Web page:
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The Voyage of the Astrolabe 1837 - 1840

A Voyage to Akaroa in New Zealand 1840

After leaving the Antarctic, Dumont d'Urville sailed north to Hobart, visiting the Auckland Islands before moving on to New Zealand. He sailed up the east coast of the South Island, stopping first in the Port of Otago, then Akaroa (8 April 1840), and finally the Bay of Islands, where the Treaty of Waitangi had been signed just months earlier. The explorers returned to France by way of New Guinea, Torres Strait and the Indian Ocean.

In April of 1840 the Astrolabe made to enter Akaroa harbour to replenish their food and water supplies. The ship was becalmed at the entrance to Akaroa harbour for 5 hours. The crew held fears for their safety and that of the ship, when the wind dropped and the current nearly swept them onto rocks. Fortunately, the wind picked up just in time and their own launch and a boat from port towed them safely into the harbour. Due to the light winds the Zélée did not enter the harbour until the next day.

Dumont d'Urville described the harbour as follows:
"The land round the bay is mountainous and very broken. The best anchorage is situated near the eastern shore, opposite a very narrow little valley in which there are a few native huts. We only found two whaling vessels [one French, one American] in this splendid harbour which could hold more than fifty."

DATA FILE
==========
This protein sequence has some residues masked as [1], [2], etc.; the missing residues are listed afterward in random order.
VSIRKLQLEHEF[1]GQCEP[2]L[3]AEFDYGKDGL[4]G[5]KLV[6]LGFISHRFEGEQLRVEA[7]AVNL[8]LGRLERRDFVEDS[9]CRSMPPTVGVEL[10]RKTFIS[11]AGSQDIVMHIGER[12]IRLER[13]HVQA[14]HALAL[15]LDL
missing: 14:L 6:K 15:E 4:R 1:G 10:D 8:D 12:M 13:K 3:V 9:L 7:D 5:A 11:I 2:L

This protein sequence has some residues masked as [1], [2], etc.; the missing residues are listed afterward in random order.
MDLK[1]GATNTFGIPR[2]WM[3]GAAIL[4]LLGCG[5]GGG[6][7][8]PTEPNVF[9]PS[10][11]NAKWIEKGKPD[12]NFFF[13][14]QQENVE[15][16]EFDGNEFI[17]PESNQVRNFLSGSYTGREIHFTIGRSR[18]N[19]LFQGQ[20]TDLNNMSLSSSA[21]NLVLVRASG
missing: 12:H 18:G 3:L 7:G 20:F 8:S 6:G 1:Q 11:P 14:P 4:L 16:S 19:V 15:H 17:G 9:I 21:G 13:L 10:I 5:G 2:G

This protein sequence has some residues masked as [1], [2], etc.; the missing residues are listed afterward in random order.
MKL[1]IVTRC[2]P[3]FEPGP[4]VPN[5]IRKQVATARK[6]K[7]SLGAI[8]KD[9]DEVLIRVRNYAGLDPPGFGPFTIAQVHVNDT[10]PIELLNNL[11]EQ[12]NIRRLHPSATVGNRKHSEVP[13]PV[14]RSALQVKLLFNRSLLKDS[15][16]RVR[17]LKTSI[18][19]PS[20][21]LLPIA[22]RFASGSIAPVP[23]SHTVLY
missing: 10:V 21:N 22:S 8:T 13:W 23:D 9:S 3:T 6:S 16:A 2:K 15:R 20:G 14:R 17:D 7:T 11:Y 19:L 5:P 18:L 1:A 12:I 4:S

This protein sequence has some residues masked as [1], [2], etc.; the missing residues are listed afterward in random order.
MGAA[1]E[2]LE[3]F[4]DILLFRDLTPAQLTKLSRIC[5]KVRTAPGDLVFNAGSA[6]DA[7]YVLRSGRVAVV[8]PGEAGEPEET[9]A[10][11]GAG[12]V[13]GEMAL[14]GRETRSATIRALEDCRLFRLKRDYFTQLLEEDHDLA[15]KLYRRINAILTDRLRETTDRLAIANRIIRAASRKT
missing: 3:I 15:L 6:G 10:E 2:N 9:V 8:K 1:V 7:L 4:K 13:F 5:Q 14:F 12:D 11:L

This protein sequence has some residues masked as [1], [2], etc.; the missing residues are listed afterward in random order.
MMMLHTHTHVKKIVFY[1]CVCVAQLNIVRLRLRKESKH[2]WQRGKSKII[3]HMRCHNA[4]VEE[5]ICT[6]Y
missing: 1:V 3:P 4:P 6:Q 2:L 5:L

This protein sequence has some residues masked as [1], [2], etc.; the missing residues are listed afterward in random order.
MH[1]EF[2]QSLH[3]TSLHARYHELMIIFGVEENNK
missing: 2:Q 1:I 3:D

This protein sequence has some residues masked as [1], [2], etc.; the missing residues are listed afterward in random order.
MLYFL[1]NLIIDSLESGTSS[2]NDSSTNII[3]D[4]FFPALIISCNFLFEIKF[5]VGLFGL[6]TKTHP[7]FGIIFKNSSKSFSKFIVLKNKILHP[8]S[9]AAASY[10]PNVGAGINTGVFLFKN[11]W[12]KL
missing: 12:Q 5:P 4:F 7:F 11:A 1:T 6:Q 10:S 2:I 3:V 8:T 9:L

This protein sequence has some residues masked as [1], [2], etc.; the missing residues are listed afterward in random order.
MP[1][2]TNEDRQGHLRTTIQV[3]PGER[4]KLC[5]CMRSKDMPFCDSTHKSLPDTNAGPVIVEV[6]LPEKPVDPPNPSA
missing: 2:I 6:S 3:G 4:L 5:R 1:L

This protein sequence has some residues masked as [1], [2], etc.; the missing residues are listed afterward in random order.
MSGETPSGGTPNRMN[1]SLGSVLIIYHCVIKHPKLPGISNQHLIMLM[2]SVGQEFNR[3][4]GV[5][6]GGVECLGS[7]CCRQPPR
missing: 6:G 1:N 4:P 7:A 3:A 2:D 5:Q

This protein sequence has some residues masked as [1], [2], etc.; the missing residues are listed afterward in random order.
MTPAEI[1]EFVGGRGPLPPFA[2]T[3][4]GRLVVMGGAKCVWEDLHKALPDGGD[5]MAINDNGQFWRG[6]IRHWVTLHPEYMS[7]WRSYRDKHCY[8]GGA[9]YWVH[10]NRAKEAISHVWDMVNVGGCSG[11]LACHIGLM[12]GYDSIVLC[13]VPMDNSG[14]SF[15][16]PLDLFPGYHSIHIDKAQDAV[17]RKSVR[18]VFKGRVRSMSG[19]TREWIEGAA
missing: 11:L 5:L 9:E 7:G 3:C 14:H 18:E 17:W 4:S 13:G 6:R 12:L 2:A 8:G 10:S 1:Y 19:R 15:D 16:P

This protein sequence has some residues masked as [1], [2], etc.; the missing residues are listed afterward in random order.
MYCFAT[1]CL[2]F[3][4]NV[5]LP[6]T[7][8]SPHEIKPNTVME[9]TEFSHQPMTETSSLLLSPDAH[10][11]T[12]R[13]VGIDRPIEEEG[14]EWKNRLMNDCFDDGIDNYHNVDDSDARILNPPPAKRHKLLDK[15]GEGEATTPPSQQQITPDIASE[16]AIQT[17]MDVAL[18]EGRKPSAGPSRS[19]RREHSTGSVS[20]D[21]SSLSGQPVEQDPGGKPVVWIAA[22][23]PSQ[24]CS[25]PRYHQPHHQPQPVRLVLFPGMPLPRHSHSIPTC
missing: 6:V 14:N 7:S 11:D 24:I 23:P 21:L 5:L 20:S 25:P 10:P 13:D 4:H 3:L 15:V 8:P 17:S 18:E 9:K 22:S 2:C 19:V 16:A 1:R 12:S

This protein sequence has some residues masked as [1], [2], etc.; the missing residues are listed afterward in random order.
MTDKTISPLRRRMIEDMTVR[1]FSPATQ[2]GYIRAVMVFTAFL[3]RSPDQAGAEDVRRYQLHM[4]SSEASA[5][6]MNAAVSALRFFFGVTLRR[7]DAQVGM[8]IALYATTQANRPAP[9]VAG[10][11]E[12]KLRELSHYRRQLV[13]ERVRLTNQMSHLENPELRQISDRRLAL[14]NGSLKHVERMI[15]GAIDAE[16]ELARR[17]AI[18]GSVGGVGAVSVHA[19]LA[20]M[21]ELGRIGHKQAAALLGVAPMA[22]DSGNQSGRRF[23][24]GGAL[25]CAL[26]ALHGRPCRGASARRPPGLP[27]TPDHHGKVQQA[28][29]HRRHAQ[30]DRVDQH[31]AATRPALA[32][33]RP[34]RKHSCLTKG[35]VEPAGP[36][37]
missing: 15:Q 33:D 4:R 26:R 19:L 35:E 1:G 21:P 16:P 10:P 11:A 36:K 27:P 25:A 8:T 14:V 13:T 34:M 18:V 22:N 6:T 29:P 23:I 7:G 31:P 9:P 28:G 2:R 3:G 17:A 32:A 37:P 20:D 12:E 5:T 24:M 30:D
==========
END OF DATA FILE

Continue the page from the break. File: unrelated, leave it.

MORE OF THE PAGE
(Wright, 1955, p. 43)

There were also 3 French whaling vessels in Peraki a few miles west of Akaroa. The French government was thinking of settling in Akaroa, and indeed 57 French settlers did arrive at Akaroa in August 1840. However Dumont d'Urville's recommendation, due to its rugged, mountainous terrain, was that "..without doubt Akaroa Bay would be a very poor choice for a first settlement" (Rosenman, 1987, p. 532).

They were set to leave Akaroa on 12 April, but due to unfavourable wind and rain they remained until 17 April. After leaving Akaroa they charted the east coast of South Island as far as Cape Campbell, the northernmost point. This was the end of their hydrographic work in New Zealand, having charted the east coast of the North Island in their previous voyage in 1827.

 
 
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